Grand Illumination Williamsburg

Williamsburg’s “White Lighting” is not what you might expect, it is neither the debauch of whiskey nor the racing of motorized carts, Williamsburg’s White Lighting is the faithful display of illuminating candles in the windows of finely-formed Williamsburg homes.  This Williamsburg lighting tradition began in the rebirth of Georgian ways during the 1930s when John D. Rockefeller’s care and capital rescued Williamsburg from ignominy and ruin. Grand

Illumination Williamsburg.

The Grand Illumination, Williamsburg

Governor’s Palace, Williamsburg. credit: Monica Mason

Among the many designers and artisans who crafted Colonial Williamsburg from old Williamsburg was landscape architect Arthur Shurcliff who lit, in Georgian tradition, Advent candles in the windows of four recently restored homes (circa 1934).  That event, fitting to Williamsburg’s quiet dignity, was continued the following Advent season, and has been expanded in silent beauty, year-to-year.

1957, the 350th anniversary of nearby Jamestown, a modest firework punctuated the White Lighting and created a wholly new event, fitting the rising status of Colonial Williamsburg, “The Grand Illumination”, a festival of light in the season that has lightened the world, Christmas. Grand Illumination Williamsburg.


The Grand Illumination, Williamsburg

George Wythe House outbuilding. credit: M. Curtis

This year, following the recent Covid silence, The Grand Illumination is especially welcome, a rebirth more refreshing, more appreciated than in many another year.  When visiting the Illumination, best to arrive early that you might meet with Thomas Jefferson, George & Martha Washington, the Marquis and others who frequent the Duke of Gloucester Street.*  Too, you might enjoy a carriage tour of the picturesque town, or perhaps a sampling of old Virginia treats at the many taverns.  Most enjoy the fine crafted, unique and interesting Christmas gifts found in the many period stores.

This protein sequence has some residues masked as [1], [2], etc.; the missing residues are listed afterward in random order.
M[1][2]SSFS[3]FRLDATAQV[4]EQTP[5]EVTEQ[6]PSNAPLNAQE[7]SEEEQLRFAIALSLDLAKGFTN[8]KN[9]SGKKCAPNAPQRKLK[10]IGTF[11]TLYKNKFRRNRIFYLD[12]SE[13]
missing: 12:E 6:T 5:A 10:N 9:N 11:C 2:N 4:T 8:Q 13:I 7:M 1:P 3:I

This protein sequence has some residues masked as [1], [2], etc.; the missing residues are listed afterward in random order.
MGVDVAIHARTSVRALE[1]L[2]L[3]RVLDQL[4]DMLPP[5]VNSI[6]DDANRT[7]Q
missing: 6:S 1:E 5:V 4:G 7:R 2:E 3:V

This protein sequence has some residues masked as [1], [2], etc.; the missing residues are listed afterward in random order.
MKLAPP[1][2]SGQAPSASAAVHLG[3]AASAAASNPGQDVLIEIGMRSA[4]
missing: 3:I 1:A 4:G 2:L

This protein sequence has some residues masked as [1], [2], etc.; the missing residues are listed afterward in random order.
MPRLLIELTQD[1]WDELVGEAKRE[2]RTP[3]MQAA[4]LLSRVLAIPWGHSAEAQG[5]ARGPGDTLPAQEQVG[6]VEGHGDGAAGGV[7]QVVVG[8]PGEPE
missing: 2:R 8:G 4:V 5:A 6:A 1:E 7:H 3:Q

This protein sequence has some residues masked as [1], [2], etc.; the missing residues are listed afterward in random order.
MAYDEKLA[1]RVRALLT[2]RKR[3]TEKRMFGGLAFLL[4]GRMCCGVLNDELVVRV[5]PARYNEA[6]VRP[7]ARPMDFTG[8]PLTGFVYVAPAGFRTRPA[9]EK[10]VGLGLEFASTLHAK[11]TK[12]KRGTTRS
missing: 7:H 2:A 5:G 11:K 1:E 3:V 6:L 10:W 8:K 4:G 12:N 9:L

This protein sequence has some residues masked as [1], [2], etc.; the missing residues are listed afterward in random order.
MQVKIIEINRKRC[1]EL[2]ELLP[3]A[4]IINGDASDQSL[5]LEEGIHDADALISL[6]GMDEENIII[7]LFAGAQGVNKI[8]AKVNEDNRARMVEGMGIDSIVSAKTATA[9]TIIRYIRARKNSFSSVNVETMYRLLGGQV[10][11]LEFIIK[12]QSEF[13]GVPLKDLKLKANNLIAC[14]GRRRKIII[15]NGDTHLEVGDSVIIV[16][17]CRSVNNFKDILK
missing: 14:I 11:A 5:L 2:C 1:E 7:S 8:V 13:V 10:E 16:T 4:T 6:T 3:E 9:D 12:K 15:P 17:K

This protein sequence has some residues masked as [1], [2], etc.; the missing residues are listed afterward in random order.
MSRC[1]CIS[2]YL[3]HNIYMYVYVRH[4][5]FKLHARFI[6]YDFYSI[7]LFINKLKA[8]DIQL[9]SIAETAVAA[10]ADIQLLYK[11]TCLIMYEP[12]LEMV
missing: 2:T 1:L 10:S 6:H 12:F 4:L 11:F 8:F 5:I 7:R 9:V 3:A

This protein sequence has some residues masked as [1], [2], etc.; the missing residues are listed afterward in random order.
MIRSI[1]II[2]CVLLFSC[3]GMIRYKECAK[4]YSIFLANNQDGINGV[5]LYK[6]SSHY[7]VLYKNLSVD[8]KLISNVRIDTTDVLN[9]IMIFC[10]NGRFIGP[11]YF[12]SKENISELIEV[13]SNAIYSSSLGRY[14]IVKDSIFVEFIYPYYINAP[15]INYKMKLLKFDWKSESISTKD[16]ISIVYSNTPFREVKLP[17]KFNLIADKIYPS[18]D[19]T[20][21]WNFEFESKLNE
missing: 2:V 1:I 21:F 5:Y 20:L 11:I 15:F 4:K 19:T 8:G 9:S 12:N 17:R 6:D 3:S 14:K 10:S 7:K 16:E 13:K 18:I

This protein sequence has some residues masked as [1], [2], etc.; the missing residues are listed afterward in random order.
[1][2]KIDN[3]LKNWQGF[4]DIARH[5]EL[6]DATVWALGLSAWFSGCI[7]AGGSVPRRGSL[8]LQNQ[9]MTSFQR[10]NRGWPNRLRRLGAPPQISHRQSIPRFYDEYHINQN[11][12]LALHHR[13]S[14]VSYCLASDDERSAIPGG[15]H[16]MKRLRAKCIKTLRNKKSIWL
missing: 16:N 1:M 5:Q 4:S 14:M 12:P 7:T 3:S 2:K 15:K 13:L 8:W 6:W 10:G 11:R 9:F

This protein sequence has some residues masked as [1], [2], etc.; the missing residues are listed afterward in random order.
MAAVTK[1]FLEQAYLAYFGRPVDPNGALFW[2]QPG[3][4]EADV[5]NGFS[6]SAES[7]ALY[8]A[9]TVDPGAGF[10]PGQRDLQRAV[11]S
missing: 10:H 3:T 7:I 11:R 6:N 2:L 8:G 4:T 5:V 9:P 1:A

Lighting of outdoor cressets begins at dusk.  From the cressets, a delicious aroma of pine and an enchanting firelight that guides visitors along the way of celebration.  As if by divine command, candles upon a moment alight each home’s window.  As you will expect, there is music, caroling, a military parade, lighting of the yule log, a flame into which students of William & Mary toss holly springs, quaint representations of the past year’s troubles.  And then, the fireworks display which each year puts me in mind of 4 July 1777, first anniversary of our Declaration of Independence from the mother country, England.


The Grand Illumination, Williamsburg

Robert Carter House, Williamsburg. credit: M. Curtis

2021 Grand Illumination  Williamsburg

December 3-5, 10-12, and 17-19.
5:00 PM. the lighting of candles;
5:15 PM, entertainments at the Palace Green, the Goal, the Capitol, and at Market Square where the yule log is lit;
6:40 PM, the Fife and Drum Corps plays Grand Tattoo;
7:00 PM, the fireworks.
And afterwards, the Williamsburg ghost tour for the stout of heart.


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* The Grand Illumination Williamsburg period of reenactment, 1774 through1781.

Featured image: The Grand Illumination Williamsburg. credit: Steve Heap


Grand Illumination, Williamsburg Firework

The Grand Illumination Firework over the Capitol Building, Williamsburg. credit: Christopher W Becke


To all: Tidings of good cheer from The Beautiful Home to you.


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